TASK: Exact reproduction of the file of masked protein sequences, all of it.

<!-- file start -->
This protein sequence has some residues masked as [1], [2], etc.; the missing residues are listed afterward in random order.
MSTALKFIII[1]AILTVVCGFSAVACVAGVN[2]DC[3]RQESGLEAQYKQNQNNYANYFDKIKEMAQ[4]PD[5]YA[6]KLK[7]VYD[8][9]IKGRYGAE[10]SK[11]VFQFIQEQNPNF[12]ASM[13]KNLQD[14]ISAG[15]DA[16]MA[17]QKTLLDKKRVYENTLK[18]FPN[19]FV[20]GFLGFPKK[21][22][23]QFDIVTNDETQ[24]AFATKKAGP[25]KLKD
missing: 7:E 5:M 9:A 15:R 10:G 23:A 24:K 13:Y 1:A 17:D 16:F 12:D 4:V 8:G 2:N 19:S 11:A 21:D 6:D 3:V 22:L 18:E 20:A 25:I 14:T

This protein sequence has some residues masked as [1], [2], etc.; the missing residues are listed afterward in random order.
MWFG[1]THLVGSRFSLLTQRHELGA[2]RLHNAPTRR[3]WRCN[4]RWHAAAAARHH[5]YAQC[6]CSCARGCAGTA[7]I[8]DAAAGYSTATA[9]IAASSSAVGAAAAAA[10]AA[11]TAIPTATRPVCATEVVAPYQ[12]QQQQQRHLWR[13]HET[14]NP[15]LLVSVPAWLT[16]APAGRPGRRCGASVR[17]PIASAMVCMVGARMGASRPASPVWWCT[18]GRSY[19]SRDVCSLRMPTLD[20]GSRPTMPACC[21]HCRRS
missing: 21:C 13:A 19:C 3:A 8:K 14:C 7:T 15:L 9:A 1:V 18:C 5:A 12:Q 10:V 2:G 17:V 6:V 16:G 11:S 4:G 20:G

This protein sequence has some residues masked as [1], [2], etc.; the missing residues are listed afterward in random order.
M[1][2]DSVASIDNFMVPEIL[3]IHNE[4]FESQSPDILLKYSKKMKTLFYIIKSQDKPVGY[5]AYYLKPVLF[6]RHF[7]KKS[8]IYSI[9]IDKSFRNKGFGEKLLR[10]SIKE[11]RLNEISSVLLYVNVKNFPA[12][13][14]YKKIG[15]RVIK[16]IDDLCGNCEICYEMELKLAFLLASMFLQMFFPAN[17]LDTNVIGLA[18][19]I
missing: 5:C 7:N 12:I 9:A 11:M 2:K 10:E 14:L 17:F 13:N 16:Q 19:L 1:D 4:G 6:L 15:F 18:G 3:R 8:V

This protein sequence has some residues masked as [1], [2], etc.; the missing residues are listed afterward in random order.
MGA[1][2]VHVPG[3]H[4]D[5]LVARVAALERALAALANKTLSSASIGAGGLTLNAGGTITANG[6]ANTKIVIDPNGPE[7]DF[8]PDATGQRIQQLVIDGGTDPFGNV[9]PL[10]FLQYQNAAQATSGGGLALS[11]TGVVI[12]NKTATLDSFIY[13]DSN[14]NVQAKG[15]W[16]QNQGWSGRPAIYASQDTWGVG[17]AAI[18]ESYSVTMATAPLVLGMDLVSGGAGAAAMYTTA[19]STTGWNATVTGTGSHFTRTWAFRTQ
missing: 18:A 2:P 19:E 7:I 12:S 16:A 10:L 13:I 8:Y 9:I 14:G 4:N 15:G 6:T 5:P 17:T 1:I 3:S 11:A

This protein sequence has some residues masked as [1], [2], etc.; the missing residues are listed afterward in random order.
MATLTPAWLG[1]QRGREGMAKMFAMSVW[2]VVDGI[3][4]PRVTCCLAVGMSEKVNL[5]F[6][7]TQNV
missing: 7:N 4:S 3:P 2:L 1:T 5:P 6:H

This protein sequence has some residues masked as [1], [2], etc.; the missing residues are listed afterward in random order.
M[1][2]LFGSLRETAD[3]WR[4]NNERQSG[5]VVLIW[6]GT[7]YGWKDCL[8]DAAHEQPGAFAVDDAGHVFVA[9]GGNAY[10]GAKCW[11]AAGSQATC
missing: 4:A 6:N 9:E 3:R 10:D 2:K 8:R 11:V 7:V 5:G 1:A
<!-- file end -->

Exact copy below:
This protein sequence has some residues masked as [1], [2], etc.; the missing residues are listed afterward in random order.
MSTALKFIII[1]AILTVVCGFSAVACVAGVN[2]DC[3]RQESGLEAQYKQNQNNYANYFDKIKEMAQ[4]PD[5]YA[6]KLK[7]VYD[8][9]IKGRYGAE[10]SK[11]VFQFIQEQNPNF[12]ASM[13]KNLQD[14]ISAG[15]DA[16]MA[17]QKTLLDKKRVYENTLK[18]FPN[19]FV[20]GFLGFPKK[21][22][23]QFDIVTNDETQ[24]AFATKKAGP[25]KLKD
missing: 7:E 5:M 9:A 15:R 10:G 23:A 24:K 13:Y 1:A 17:D 16:F 12:D 4:V 8:G 2:N 19:S 11:A 21:D 6:D 3:V 22:L 18:E 20:A 25:I 14:T

This protein sequence has some residues masked as [1], [2], etc.; the missing residues are listed afterward in random order.
MWFG[1]THLVGSRFSLLTQRHELGA[2]RLHNAPTRR[3]WRCN[4]RWHAAAAARHH[5]YAQC[6]CSCARGCAGTA[7]I[8]DAAAGYSTATA[9]IAASSSAVGAAAAAA[10]AA[11]TAIPTATRPVCATEVVAPYQ[12]QQQQQRHLWR[13]HET[14]NP[15]LLVSVPAWLT[16]APAGRPGRRCGASVR[17]PIASAMVCMVGARMGASRPASPVWWCT[18]GRSY[19]SRDVCSLRMPTLD[20]GSRPTMPACC[21]HCRRS
missing: 21:C 13:A 19:C 3:A 8:K 14:C 7:T 15:L 9:A 1:V 18:C 5:A 12:Q 10:V 2:G 17:V 6:V 16:G 11:S 4:G 20:G

This protein sequence has some residues masked as [1], [2], etc.; the missing residues are listed afterward in random order.
M[1][2]DSVASIDNFMVPEIL[3]IHNE[4]FESQSPDILLKYSKKMKTLFYIIKSQDKPVGY[5]AYYLKPVLF[6]RHF[7]KKS[8]IYSI[9]IDKSFRNKGFGEKLLR[10]SIKE[11]RLNEISSVLLYVNVKNFPA[12][13][14]YKKIG[15]RVIK[16]IDDLCGNCEICYEMELKLAFLLASMFLQMFFPAN[17]LDTNVIGLA[18][19]I
missing: 5:C 7:N 12:I 9:A 11:M 2:K 10:E 14:L 17:F 13:N 16:Q 19:L 1:D 4:G 6:L 15:F 18:G 3:R 8:V

This protein sequence has some residues masked as [1], [2], etc.; the missing residues are listed afterward in random order.
MGA[1][2]VHVPG[3]H[4]D[5]LVARVAALERALAALANKTLSSASIGAGGLTLNAGGTITANG[6]ANTKIVIDPNGPE[7]DF[8]PDATGQRIQQLVIDGGTDPFGNV[9]PL[10]FLQYQNAAQATSGGGLALS[11]TGVVI[12]NKTATLDSFIY[13]DSN[14]NVQAKG[15]W[16]QNQGWSGRPAIYASQDTWGVG[17]AAI[18]ESYSVTMATAPLVLGMDLVSGGAGAAAMYTTA[19]STTGWNATVTGTGSHFTRTWAFRTQ
missing: 18:A 2:P 19:E 7:I 12:S 16:A 10:L 13:I 8:Y 9:I 14:G 4:N 15:G 6:T 5:P 17:T 1:I 3:S 11:A

This protein sequence has some residues masked as [1], [2], etc.; the missing residues are listed afterward in random order.
MATLTPAWLG[1]QRGREGMAKMFAMSVW[2]VVDGI[3][4]PRVTCCLAVGMSEKVNL[5]F[6][7]TQNV
missing: 7:N 4:S 3:P 2:L 1:T 5:P 6:H

This protein sequence has some residues masked as [1], [2], etc.; the missing residues are listed afterward in random order.
M[1][2]LFGSLRETAD[3]WR[4]NNERQSG[5]VVLIW[6]GT[7]YGWKDCL[8]DAAHEQPGAFAVDDAGHVFVA[9]GGNAY[10]GAKCW[11]AAGSQATC
missing: 4:A 6:N 9:E 3:R 10:D 2:K 8:R 11:V 7:V 5:G 1:A